Innovation

Nickel and Diming Innovation to Death

Massachusetts resurrecting old tradition of taxing entrepreneurship

In the early days of the automobile, cars were prohibitively expensive. However, as is known to happen in a free market system, entrepreneurs responded, purchasing cars such as the Model T to offer rides for a “jitney,” or nickel. Thus, a badly needed service was provided to would-be consumers by enterprising individuals.

As is also known to happen from time to time, government sought to stifle innovation rather than foster it. Cities quickly regulated and outlawed those services, but the concept managed to survive on the proverbial black market. To this day, people who provide off-the-book transportation services are derisively called “jitney drivers,” betraying a soft contempt for entrepreneurs who are able to provide a better service to consumers for less.

What’s old, it seems, is new again.

The Commonwealth of Massachusetts is creating a new tax on Transportation Networking Companies (TNCs) to the tune of $0.20 per ride. Of the $0.20, five cents, or a full jitney nickel, will go to none other than the taxi industry itself. The law attempts to justify this unprecedented subsidization of the taxi industry by claiming, “the money will help taxi businesses to adopt ‘new technologies and advanced service, safety and operational capabilities’ and to support workforce development.” In other words, Uber and Lyft will be compelled to fund their perceived competition.

Uber and Lyft are popular because they serve areas into which taxis will not go. The innovative transportation companies provide services cheaper, faster and more reliably than taxis. In a free market, the taxis would do their best to match superior TNC services. This proposed solution, however, does nothing but stifle creativity, harm consumers and allow a substandard service to continue limping along, insulated from its own shortcomings.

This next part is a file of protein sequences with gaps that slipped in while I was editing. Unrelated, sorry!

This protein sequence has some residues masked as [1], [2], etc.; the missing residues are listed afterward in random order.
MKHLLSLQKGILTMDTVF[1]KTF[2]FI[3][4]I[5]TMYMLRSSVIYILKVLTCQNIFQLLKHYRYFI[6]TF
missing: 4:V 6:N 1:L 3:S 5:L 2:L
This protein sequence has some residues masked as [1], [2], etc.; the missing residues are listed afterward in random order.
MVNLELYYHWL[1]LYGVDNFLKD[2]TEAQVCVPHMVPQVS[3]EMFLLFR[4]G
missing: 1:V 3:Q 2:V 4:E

This tax is in direct conflict with the ALEC Principles of Taxation. According to the principles, taxation schemes should be transparent and fair, among other things. This tax is not transparent, but is hidden with the rates TNCs charge passengers. The taxpayer, therefore, will end up suffering economic harm without fully appreciating why.

This tax is hardly fair, in that it discriminates against a single industry. In fact, it applies only to a particular type of service within the industry. Taxes that target such small subsets of a state’s economy raise barriers to commerce, producing a set of disparate rules by which one driver must play but another, for no logical reason, must not. When taxes are narrow-based and discriminatory, government isn’t collecting revenue to provide core services; it is shackling industries and burdening commerce.

TNCs should not be punished for the taxi industry’s failure to keep up with higher consumer standards for price, availability and convenience. TNCs and their customers should not be punished for the poor quality service taxis have traditionally offered. And all this assumes the taxi industry will utilize the money to enhance their services.

The specifics of how the money will be collected and used, along with any accountability measures were not included in the law. Instead, “Regulations for how the fee will be collected and a plan for how it will be spent still need to be drawn up, said Mark Sternman, a spokesman for the state’s MassDevelopment agency, which will be in charge of the money.”

The law specifically forbids TNCs from passing the tax onto its drivers or passengers. While the law provides cover for Massachusetts legislators, it is naïve to think TNCs will not pass the tax onto the consumers. Rather than adding an additional fee, it is more likely TNCs will increase the base fares.

The law does provide that the additional fee will disappear after time. The subsidy to the taxi industry will sunset in 2021 and the whole fee will disappear in 10 years, in 2026. However, the pages of fiscal history are littered with examples of “temporary” taxes that were anything but. For example, in 1936, Pennsylvania enacted a temporary tax on alcohol to pay for the rebuilding of Johnstown, a town destroyed by floods. The revenue needed to rebuild the town was collected by 1942, but the tax never went away.

On the one hand, Massachusetts should be lauded for enacting a framework allowing Transportation Networking Companies to operate in the Commonwealth. On the other, though, this new discriminatory tax blatantly buys off the taxi industry, giving a whole new meaning to the term “jitney nickel.”


In Depth: Innovation

Whether improving processes, creating products or developing new ideas, the application of technology can enable real changes in how state government works, both in quality of services delivered to constituents, cost savings and quality of life. States have the opportunity in our national balance of government power, to address policy …

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